It seems that there’s one breed of bicycle that stands out each year at the North American Handmade Bicycle Show (NAHBS). In years past, fixies, fat bikes, disc road, and 27.5+ mountain bikes have all stolen the spotlight.
This year, the depth of interest in gravel riding was evident not only by the sheer number of bikes on display but also the range of materials used — steel, titanium and carbon builders were all showcasing their latest interpretations of this broad category.
Here’s a look at eight of the most interesting gravel bikes on display at this year’s show.
- Four funky mountain bikes from NAHBS 2018
- Gallery: the weird and wonderful bikes of NAHBS 2018
- Three stunning road bikes from NAHBS 2018
- 4 types of gravel, 2 types of fun
Mosaic’s GT-2 is the second-tier gravel bike in the company’s arsenal. Unlike the top-end GT-1, which is constructed from double-butted 3/2.5 titanium tubing, the GT-2 is assembled from a straight-gauge 3/2.5 tubes.
Depending on the build, the GT-2 is a bit heavier, but also more affordable.
Moots endurance gravel prototype
Moots Routt series of gravel bikes has been a hit with riders (and BikeRadar staffers). They are currently the best selling bikes in the company’s line.
The Steamboat, Colorado-based brand is developing a new model that adapts the company’s YBB softtail system to road use.
So what is this bike for?
According to Moots marketing director Jon Cariveau, this yet-to-be-named prototype is designed for ultra-endurance gravel events.
The Chebacco is based on Parlee’s Z series and Altum road bikes with gravel-centric features such as longer chainstays with more tire clearance and a slacker head angle.
This particular Chebacco was covered in an elaborate custom paint scheme that made it resemble a circuit board complete with microchips.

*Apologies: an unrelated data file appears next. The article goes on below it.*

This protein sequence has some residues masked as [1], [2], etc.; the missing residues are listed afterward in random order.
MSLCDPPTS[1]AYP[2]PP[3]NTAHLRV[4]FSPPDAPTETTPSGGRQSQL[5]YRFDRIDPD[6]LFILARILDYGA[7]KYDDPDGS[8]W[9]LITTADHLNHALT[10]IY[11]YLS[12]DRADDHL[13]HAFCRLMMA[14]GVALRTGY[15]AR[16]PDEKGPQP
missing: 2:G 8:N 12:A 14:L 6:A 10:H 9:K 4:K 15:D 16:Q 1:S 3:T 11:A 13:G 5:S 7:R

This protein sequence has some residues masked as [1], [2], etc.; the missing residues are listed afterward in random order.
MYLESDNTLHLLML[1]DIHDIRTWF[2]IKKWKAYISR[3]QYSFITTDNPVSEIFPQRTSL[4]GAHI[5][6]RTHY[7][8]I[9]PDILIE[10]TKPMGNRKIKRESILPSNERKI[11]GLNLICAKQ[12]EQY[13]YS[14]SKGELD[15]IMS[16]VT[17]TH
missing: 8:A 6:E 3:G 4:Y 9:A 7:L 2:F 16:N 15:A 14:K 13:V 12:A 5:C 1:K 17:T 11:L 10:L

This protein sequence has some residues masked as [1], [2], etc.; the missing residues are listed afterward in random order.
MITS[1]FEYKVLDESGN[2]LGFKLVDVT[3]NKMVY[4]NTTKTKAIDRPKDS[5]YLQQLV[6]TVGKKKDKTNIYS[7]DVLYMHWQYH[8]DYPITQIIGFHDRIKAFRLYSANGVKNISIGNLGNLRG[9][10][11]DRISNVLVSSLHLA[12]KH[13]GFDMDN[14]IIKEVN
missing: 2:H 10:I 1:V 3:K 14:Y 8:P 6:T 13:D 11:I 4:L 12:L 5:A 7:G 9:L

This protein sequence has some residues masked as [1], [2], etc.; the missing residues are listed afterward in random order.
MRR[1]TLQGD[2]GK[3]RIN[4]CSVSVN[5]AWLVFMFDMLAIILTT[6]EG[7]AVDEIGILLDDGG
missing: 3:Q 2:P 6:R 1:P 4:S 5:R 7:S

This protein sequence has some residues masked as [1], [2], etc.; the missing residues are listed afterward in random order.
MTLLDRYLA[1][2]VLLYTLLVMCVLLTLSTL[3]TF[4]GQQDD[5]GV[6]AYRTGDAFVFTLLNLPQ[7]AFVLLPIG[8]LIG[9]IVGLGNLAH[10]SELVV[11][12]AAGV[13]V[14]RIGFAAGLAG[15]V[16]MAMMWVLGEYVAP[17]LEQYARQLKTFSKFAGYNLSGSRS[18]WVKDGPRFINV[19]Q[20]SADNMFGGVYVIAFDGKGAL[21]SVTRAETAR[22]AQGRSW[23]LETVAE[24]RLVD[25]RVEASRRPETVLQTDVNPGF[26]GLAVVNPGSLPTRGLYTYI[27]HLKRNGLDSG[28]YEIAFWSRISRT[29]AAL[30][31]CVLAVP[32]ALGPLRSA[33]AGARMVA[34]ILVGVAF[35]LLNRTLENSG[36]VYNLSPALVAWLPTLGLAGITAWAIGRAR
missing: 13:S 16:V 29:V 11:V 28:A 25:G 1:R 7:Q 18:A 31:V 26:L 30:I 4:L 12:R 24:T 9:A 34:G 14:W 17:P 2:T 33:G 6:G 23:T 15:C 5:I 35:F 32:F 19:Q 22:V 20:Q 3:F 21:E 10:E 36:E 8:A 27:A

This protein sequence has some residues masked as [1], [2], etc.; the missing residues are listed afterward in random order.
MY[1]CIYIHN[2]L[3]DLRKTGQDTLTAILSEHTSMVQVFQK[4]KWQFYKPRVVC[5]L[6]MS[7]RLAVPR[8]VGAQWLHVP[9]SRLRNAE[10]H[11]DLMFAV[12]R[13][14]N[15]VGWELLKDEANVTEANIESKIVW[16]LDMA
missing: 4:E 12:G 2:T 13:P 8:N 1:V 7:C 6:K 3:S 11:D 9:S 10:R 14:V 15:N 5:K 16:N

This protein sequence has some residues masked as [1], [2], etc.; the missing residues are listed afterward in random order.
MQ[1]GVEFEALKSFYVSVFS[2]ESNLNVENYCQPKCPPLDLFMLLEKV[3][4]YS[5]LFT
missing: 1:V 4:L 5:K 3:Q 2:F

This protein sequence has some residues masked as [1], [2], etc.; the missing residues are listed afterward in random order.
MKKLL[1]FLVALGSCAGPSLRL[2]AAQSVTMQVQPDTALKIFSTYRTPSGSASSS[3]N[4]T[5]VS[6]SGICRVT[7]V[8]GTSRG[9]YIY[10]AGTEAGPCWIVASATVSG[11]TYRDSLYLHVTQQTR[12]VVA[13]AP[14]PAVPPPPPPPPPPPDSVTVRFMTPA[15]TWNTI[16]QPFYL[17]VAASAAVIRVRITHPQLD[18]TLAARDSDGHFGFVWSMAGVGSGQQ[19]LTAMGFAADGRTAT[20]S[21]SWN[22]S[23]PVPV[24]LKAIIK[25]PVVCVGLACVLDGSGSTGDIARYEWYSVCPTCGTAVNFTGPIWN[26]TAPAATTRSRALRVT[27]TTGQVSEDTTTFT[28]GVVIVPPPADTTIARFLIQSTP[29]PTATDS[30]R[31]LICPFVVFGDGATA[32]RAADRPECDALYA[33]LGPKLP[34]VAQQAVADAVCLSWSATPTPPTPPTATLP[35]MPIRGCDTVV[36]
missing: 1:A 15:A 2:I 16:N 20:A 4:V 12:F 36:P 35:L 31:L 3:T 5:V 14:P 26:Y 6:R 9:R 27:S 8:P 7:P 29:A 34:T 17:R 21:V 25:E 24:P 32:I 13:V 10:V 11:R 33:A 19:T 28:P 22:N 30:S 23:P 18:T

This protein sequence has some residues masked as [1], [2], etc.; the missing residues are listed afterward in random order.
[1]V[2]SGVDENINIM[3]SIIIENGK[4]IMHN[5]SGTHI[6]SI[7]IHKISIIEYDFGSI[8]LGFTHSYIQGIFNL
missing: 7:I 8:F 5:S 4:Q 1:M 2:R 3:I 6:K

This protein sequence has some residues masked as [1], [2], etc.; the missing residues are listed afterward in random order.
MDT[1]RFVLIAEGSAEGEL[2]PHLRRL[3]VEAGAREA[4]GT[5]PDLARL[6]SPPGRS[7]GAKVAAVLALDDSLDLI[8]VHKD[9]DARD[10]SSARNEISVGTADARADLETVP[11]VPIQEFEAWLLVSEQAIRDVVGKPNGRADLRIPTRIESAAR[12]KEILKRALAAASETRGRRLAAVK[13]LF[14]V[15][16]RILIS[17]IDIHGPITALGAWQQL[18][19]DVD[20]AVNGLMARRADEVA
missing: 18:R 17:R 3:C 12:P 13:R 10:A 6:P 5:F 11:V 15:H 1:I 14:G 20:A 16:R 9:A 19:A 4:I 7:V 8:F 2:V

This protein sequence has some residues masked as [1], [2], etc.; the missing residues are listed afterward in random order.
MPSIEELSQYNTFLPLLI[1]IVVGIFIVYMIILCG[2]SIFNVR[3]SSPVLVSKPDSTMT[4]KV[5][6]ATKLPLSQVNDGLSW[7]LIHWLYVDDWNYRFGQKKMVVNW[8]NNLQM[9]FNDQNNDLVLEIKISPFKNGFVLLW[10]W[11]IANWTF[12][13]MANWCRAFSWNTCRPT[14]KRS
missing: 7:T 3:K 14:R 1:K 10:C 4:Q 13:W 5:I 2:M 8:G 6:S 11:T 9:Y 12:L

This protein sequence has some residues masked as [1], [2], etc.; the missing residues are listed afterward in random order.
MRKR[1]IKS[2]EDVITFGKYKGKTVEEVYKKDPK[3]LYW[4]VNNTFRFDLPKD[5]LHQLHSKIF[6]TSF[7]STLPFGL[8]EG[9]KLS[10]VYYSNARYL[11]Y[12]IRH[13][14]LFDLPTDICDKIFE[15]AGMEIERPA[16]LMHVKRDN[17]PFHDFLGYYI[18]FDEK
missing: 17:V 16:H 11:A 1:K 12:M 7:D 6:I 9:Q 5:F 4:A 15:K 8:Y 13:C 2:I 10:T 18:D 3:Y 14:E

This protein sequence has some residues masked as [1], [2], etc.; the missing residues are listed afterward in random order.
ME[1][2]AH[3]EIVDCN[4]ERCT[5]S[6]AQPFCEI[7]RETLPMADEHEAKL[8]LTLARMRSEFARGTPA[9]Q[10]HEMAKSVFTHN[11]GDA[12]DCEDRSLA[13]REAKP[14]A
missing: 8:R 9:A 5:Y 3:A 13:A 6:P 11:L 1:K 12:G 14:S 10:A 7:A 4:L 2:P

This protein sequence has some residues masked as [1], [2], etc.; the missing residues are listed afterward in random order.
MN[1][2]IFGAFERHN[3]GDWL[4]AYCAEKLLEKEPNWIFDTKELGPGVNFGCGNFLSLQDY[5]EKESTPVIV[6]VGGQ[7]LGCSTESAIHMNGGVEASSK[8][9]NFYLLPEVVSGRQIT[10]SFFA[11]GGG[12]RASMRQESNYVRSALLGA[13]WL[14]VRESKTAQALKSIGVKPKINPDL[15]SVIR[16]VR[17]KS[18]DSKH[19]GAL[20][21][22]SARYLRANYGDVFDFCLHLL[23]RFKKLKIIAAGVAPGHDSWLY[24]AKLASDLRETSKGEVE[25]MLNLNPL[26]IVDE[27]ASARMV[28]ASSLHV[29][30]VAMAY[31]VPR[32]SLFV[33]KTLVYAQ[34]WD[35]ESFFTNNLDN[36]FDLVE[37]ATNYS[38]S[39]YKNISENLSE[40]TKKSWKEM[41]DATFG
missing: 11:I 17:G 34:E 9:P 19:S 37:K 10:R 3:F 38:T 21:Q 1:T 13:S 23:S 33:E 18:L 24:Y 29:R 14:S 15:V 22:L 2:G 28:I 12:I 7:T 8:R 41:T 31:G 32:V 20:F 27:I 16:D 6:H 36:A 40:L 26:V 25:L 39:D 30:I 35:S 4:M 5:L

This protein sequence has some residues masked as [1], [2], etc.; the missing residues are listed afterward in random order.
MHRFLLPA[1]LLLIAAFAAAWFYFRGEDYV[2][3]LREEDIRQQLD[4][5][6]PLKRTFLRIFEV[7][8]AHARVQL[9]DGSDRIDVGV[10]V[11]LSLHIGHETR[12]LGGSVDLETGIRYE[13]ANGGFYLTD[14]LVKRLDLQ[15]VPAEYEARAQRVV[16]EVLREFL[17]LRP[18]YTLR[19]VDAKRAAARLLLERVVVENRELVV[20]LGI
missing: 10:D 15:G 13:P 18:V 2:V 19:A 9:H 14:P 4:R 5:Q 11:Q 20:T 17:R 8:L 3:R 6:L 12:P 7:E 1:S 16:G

Naturally, this bike was outfitted with a Shimano Di2 drivetrain.
T-LAB Bikes X3
T-LAB Bikes is a new brand that draws from a wealth of knowledge from former employees of Guru Cycles. The Quebec-based company plans to stay small and fast, with the ability to produce custom frames in as little as four weeks.
The X3 stands out from other titanium bikes thanks to its heavy use of tube shaping. The top tube is slender for compliance, the down tube is ovalized to increase stiffness, and the seat tube is shaped for improved tire clearance with short chainstays.
T-LAB uses a modular bolt-on dropout system. According to the company, this improves stiffness. It also allows for future-proofing against whatever brake and axle standards the cycling industry may cook up.
Former professional road and cyclocross racer Chris McGovern has shifted gears and now builds custom carbon bikes.
Like many one-off carbon builders, McGovern uses tube-to-tube construction, which allows for a wide range of custom geometry possibilities.
This year, McGovern brought a single bike to NAHBS, a fast and light gravel bike shod in 27.5x2.1in tires.
John Slawta of Land Shark Bicycles paints many of McGovern’s frames, including this desert-inspired paint job.
Matt Appleman isn’t afraid to push the envelope with his carbon creations (as demonstrated by the ‘doughnut bike’ he displayed at NAHBS in 2017.)
His FR-213 was designed for a customer who plans to do the 2,745-mile / 4,419 km Tour Divide Race.
This drop bar adventure bike checks off nearly all the things that could be included in an ultra-endurance bike designed for mixed surface expeditions.
The carbon frame has S&S couplers for portability, a belt-driven Rohloff hub for low maintenance, and a Lauf fork to absorb impacts that the 29+ tires don’t soak up.
Minnesota-based Northern Frameworks was also showing off a drop bar adventure bike.
The build also features rocker dropouts that allow for adjustments to chainstay length and singlespeed compatibility.
No. 22 Bicycle Company Drifter
In case you didn’t commit the periodic table to memory in chemistry class, 22 is the atomic number of titanium. It’s also the name of this custom company founded by former Serotta employees.
The Drifter is a performance-oriented gravel bike with clearance for 40mm wide 700c tires.
No. 22 doesn’t skimp on the details. This Drifter is decked out with an anodized frame fade with a matching stem, seatpost and fork. Even the titanium bottle cages feature matching finishes.
Did any of these bikes strike your fancy? Let us know in the comments section.